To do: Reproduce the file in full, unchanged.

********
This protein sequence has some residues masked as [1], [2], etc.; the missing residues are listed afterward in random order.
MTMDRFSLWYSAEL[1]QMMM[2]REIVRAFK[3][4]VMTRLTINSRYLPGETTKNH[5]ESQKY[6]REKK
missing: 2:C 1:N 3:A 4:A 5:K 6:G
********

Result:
This protein sequence has some residues masked as [1], [2], etc.; the missing residues are listed afterward in random order.
MTMDRFSLWYSAEL[1]QMMM[2]REIVRAFK[3][4]VMTRLTINSRYLPGETTKNH[5]ESQKY[6]REKK
missing: 2:C 1:N 3:A 4:A 5:K 6:G